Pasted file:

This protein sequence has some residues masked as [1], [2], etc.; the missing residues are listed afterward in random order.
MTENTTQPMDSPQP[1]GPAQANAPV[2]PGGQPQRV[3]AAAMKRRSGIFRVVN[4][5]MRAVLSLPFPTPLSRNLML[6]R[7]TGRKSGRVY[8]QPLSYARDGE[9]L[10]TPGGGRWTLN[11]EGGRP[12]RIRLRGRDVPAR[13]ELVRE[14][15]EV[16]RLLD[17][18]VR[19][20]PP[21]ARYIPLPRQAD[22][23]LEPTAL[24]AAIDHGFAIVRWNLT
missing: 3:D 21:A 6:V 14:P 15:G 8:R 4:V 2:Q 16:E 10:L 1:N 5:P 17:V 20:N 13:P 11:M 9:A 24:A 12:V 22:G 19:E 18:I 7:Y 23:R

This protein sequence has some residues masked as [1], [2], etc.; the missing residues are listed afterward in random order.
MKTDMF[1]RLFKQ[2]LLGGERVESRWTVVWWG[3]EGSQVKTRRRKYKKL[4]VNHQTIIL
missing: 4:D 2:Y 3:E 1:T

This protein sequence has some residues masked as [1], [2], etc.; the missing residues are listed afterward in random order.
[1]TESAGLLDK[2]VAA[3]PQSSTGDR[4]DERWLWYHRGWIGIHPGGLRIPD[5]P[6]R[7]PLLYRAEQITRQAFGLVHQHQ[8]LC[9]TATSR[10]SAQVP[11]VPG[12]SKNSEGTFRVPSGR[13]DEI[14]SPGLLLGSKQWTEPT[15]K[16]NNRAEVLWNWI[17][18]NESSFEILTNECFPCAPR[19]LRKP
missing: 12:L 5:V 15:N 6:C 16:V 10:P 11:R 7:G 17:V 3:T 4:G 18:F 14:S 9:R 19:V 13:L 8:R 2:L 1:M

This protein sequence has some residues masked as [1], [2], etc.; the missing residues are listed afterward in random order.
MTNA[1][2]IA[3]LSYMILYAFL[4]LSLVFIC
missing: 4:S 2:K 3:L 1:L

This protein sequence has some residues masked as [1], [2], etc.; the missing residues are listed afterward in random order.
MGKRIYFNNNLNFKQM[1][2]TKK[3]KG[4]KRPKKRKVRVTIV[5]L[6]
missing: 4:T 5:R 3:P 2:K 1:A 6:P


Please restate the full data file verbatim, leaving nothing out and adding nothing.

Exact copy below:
This protein sequence has some residues masked as [1], [2], etc.; the missing residues are listed afterward in random order.
MTENTTQPMDSPQP[1]GPAQANAPV[2]PGGQPQRV[3]AAAMKRRSGIFRVVN[4][5]MRAVLSLPFPTPLSRNLML[6]R[7]TGRKSGRVY[8]QPLSYARDGE[9]L[10]TPGGGRWTLN[11]EGGRP[12]RIRLRGRDVPAR[13]ELVRE[14][15]EV[16]RLLD[17][18]VR[19][20]PP[21]ARYIPLPRQAD[22][23]LEPTAL[24]AAIDHGFAIVRWNLT
missing: 3:D 21:A 6:V 14:P 15:G 8:R 4:V 2:Q 16:E 10:L 1:N 5:P 17:V 20:N 13:P 11:M 9:A 24:A 12:V 22:G 19:E 18:I 7:Y 23:R

This protein sequence has some residues masked as [1], [2], etc.; the missing residues are listed afterward in random order.
MKTDMF[1]RLFKQ[2]LLGGERVESRWTVVWWG[3]EGSQVKTRRRKYKKL[4]VNHQTIIL
missing: 4:D 2:Y 3:E 1:T

This protein sequence has some residues masked as [1], [2], etc.; the missing residues are listed afterward in random order.
[1]TESAGLLDK[2]VAA[3]PQSSTGDR[4]DERWLWYHRGWIGIHPGGLRIPD[5]P[6]R[7]PLLYRAEQITRQAFGLVHQHQ[8]LC[9]TATSR[10]SAQVP[11]VPG[12]SKNSEGTFRVPSGR[13]DEI[14]SPGLLLGSKQWTEPT[15]K[16]NNRAEVLWNWI[17][18]NESSFEILTNECFPCAPR[19]LRKP
missing: 12:L 5:V 15:N 6:C 16:V 10:P 11:R 7:G 17:V 3:T 4:G 18:F 14:S 9:R 19:V 13:L 8:R 2:L 1:M

This protein sequence has some residues masked as [1], [2], etc.; the missing residues are listed afterward in random order.
MTNA[1][2]IA[3]LSYMILYAFL[4]LSLVFIC
missing: 4:S 2:K 3:L 1:L

This protein sequence has some residues masked as [1], [2], etc.; the missing residues are listed afterward in random order.
MGKRIYFNNNLNFKQM[1][2]TKK[3]KG[4]KRPKKRKVRVTIV[5]L[6]
missing: 4:T 5:R 3:P 2:K 1:A 6:P